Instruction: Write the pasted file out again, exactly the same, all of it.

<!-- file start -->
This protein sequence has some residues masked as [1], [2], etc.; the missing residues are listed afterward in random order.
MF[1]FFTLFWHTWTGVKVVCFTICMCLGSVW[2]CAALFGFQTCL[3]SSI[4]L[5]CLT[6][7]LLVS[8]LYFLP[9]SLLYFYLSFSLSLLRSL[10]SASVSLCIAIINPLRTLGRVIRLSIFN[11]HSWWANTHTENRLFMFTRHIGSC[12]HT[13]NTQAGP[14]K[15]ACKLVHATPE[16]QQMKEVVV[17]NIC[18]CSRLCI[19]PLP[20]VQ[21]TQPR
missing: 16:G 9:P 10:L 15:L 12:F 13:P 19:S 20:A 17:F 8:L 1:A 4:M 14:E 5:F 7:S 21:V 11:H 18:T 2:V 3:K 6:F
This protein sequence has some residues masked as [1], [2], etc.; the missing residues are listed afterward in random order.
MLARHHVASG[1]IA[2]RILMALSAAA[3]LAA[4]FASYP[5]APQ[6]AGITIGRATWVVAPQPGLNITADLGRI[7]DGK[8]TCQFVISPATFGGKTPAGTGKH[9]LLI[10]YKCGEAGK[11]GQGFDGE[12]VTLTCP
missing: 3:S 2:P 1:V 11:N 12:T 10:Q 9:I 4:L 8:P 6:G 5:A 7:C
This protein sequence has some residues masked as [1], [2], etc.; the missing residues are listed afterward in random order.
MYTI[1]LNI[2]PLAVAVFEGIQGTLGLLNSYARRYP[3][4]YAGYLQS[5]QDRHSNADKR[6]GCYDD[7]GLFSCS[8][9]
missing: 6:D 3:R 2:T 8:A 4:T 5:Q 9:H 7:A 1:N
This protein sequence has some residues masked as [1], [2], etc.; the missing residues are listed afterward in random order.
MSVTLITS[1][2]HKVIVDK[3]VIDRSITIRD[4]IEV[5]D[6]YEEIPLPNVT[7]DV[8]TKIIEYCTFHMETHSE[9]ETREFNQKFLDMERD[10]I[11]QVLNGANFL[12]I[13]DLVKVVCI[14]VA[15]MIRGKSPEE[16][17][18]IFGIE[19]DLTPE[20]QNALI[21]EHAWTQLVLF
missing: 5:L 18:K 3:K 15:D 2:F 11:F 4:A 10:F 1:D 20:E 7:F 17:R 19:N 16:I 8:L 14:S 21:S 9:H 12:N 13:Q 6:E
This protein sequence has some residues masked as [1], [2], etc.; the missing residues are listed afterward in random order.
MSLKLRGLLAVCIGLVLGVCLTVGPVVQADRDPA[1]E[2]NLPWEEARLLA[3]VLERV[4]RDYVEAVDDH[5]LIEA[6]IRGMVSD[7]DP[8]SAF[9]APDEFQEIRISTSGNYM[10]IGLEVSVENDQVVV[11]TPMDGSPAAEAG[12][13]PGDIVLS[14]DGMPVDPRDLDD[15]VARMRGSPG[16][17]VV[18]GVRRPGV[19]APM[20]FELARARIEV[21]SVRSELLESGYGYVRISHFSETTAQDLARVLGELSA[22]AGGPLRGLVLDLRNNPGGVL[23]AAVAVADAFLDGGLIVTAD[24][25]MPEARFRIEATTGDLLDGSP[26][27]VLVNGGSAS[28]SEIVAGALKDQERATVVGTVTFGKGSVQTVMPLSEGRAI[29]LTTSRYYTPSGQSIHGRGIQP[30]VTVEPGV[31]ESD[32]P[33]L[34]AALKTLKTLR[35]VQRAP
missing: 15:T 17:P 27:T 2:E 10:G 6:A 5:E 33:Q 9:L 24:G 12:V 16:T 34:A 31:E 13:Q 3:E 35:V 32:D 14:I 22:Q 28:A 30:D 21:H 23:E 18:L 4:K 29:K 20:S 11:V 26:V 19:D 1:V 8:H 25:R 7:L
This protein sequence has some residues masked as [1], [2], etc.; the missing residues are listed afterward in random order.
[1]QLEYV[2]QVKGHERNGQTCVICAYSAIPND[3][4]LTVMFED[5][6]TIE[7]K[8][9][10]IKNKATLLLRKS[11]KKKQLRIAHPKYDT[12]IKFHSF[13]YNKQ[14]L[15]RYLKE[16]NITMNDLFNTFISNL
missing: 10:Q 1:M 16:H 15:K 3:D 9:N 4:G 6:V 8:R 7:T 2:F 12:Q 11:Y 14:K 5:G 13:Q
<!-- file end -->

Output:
This protein sequence has some residues masked as [1], [2], etc.; the missing residues are listed afterward in random order.
MF[1]FFTLFWHTWTGVKVVCFTICMCLGSVW[2]CAALFGFQTCL[3]SSI[4]L[5]CLT[6][7]LLVS[8]LYFLP[9]SLLYFYLSFSLSLLRSL[10]SASVSLCIAIINPLRTLGRVIRLSIFN[11]HSWWANTHTENRLFMFTRHIGSC[12]HT[13]NTQAGP[14]K[15]ACKLVHATPE[16]QQMKEVVV[17]NIC[18]CSRLCI[19]PLP[20]VQ[21]TQPR
missing: 16:G 9:P 10:L 15:L 12:F 13:P 19:S 20:A 17:F 8:L 1:A 4:M 14:E 5:F 7:S 21:V 11:H 18:T 2:V 3:K 6:F
This protein sequence has some residues masked as [1], [2], etc.; the missing residues are listed afterward in random order.
MLARHHVASG[1]IA[2]RILMALSAAA[3]LAA[4]FASYP[5]APQ[6]AGITIGRATWVVAPQPGLNITADLGRI[7]DGK[8]TCQFVISPATFGGKTPAGTGKH[9]LLI[10]YKCGEAGK[11]GQGFDGE[12]VTLTCP
missing: 3:S 2:P 1:V 11:N 12:T 10:Q 9:I 4:L 8:P 6:G 5:A 7:C
This protein sequence has some residues masked as [1], [2], etc.; the missing residues are listed afterward in random order.
MYTI[1]LNI[2]PLAVAVFEGIQGTLGLLNSYARRYP[3][4]YAGYLQS[5]QDRHSNADKR[6]GCYDD[7]GLFSCS[8][9]
missing: 6:D 3:R 2:T 8:A 4:T 5:Q 9:H 7:A 1:N
This protein sequence has some residues masked as [1], [2], etc.; the missing residues are listed afterward in random order.
MSVTLITS[1][2]HKVIVDK[3]VIDRSITIRD[4]IEV[5]D[6]YEEIPLPNVT[7]DV[8]TKIIEYCTFHMETHSE[9]ETREFNQKFLDMERD[10]I[11]QVLNGANFL[12]I[13]DLVKVVCI[14]VA[15]MIRGKSPEE[16][17][18]IFGIE[19]DLTPE[20]QNALI[21]EHAWTQLVLF
missing: 5:L 18:K 3:K 15:D 2:F 11:F 4:A 10:F 1:D 20:E 7:F 17:R 19:N 16:I 8:L 14:S 21:S 9:H 12:N 13:Q 6:E
This protein sequence has some residues masked as [1], [2], etc.; the missing residues are listed afterward in random order.
MSLKLRGLLAVCIGLVLGVCLTVGPVVQADRDPA[1]E[2]NLPWEEARLLA[3]VLERV[4]RDYVEAVDDH[5]LIEA[6]IRGMVSD[7]DP[8]SAF[9]APDEFQEIRISTSGNYM[10]IGLEVSVENDQVVV[11]TPMDGSPAAEAG[12][13]PGDIVLS[14]DGMPVDPRDLDD[15]VARMRGSPG[16][17]VV[18]GVRRPGV[19]APM[20]FELARARIEV[21]SVRSELLESGYGYVRISHFSETTAQDLARVLGELSA[22]AGGPLRGLVLDLRNNPGGVL[23]AAVAVADAFLDGGLIVTAD[24][25]MPEARFRIEATTGDLLDGSP[26][27]VLVNGGSAS[28]SEIVAGALKDQERATVVGTVTFGKGSVQTVMPLSEGRAI[29]LTTSRYYTPSGQSIHGRGIQP[30]VTVEPGV[31]ESD[32]P[33]L[34]AALKTLKTLR[35]VQRAP
missing: 15:T 17:P 27:T 2:E 10:G 6:A 5:E 33:Q 9:L 24:G 12:V 16:T 34:A 31:E 13:Q 3:E 35:V 32:D 14:I 22:Q 28:A 30:D 21:H 23:E 18:L 4:K 29:K 20:S 11:V 26:V 19:D 1:V 8:H 25:R 7:L
This protein sequence has some residues masked as [1], [2], etc.; the missing residues are listed afterward in random order.
[1]QLEYV[2]QVKGHERNGQTCVICAYSAIPND[3][4]LTVMFED[5][6]TIE[7]K[8][9][10]IKNKATLLLRKS[11]KKKQLRIAHPKYDT[12]IKFHSF[13]YNKQ[14]L[15]RYLKE[16]NITMNDLFNTFISNL
missing: 10:Q 1:M 16:H 15:K 3:D 9:N 4:G 6:V 8:R 7:T 2:F 12:Q 11:Y 14:K 5:G 13:Q